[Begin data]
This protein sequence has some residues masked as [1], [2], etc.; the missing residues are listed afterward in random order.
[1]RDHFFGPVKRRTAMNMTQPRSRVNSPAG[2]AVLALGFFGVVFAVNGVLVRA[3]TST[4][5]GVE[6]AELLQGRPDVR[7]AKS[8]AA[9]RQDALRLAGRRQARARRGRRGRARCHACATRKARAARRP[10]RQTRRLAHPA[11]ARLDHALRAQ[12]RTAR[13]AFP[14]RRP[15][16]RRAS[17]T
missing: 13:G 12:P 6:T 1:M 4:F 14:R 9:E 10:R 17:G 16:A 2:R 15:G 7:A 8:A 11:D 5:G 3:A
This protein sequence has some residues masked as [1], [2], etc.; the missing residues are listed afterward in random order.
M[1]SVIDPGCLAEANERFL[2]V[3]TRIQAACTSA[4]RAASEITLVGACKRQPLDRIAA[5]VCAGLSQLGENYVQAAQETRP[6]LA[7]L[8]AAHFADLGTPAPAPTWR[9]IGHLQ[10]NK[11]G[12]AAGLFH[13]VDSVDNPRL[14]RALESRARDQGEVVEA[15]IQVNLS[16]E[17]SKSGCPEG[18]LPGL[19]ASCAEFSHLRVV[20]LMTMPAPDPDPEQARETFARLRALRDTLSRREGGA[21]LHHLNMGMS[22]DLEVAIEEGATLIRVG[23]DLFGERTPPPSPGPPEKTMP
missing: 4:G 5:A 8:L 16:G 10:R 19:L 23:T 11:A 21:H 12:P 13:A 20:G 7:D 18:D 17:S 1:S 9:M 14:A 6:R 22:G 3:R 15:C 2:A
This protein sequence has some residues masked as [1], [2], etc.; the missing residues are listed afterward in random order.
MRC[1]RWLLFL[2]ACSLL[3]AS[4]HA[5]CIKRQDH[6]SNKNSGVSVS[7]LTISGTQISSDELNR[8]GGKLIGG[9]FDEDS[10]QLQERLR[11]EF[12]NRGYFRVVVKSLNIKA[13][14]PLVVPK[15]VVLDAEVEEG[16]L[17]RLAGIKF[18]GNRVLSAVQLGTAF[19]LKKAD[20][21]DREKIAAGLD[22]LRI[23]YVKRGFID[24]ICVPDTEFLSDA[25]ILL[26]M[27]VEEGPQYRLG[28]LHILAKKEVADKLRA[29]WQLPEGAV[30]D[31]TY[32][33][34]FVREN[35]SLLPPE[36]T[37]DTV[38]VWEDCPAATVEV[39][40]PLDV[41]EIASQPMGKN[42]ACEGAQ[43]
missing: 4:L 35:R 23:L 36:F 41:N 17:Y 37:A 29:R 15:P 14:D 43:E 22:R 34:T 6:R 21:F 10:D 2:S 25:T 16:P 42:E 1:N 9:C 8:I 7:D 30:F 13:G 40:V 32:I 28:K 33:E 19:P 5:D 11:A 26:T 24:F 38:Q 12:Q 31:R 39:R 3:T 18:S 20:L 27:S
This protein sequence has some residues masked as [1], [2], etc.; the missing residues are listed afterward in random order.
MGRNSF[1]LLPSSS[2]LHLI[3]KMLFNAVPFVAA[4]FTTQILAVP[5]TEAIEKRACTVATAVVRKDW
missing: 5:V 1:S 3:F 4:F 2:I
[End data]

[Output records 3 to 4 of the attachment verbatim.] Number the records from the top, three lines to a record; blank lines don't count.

This protein sequence has some residues masked as [1], [2], etc.; the missing residues are listed afterward in random order.
MRC[1]RWLLFL[2]ACSLL[3]AS[4]HA[5]CIKRQDH[6]SNKNSGVSVS[7]LTISGTQISSDELNR[8]GGKLIGG[9]FDEDS[10]QLQERLR[11]EF[12]NRGYFRVVVKSLNIKA[13][14]PLVVPK[15]VVLDAEVEEG[16]L[17]RLAGIKF[18]GNRVLSAVQLGTAF[19]LKKAD[20][21]DREKIAAGLD[22]LRI[23]YVKRGFID[24]ICVPDTEFLSDA[25]ILL[26]M[27]VEEGPQYRLG[28]LHILAKKEVADKLRA[29]WQLPEGAV[30]D[31]TY[32][33][34]FVREN[35]SLLPPE[36]T[37]DTV[38]VWEDCPAATVEV[39][40]PLDV[41]EIASQPMGKN[42]ACEGAQ[43]
missing: 4:L 35:R 23:L 36:F 41:N 17:Y 37:A 29:R 15:P 14:D 43:E 22:R 34:T 6:R 21:F 10:D 2:S 25:T 16:P 42:E 1:N 9:C 8:I 7:D 30:F 13:G 40:V 32:I 28:K 33:E 19:P 5:D 11:A 26:T 24:F 38:Q 12:Q 31:R 39:R 3:T 18:S 20:L 27:S
This protein sequence has some residues masked as [1], [2], etc.; the missing residues are listed afterward in random order.
MGRNSF[1]LLPSSS[2]LHLI[3]KMLFNAVPFVAA[4]FTTQILAVP[5]TEAIEKRACTVATAVVRKDW
missing: 5:V 1:S 3:F 4:F 2:I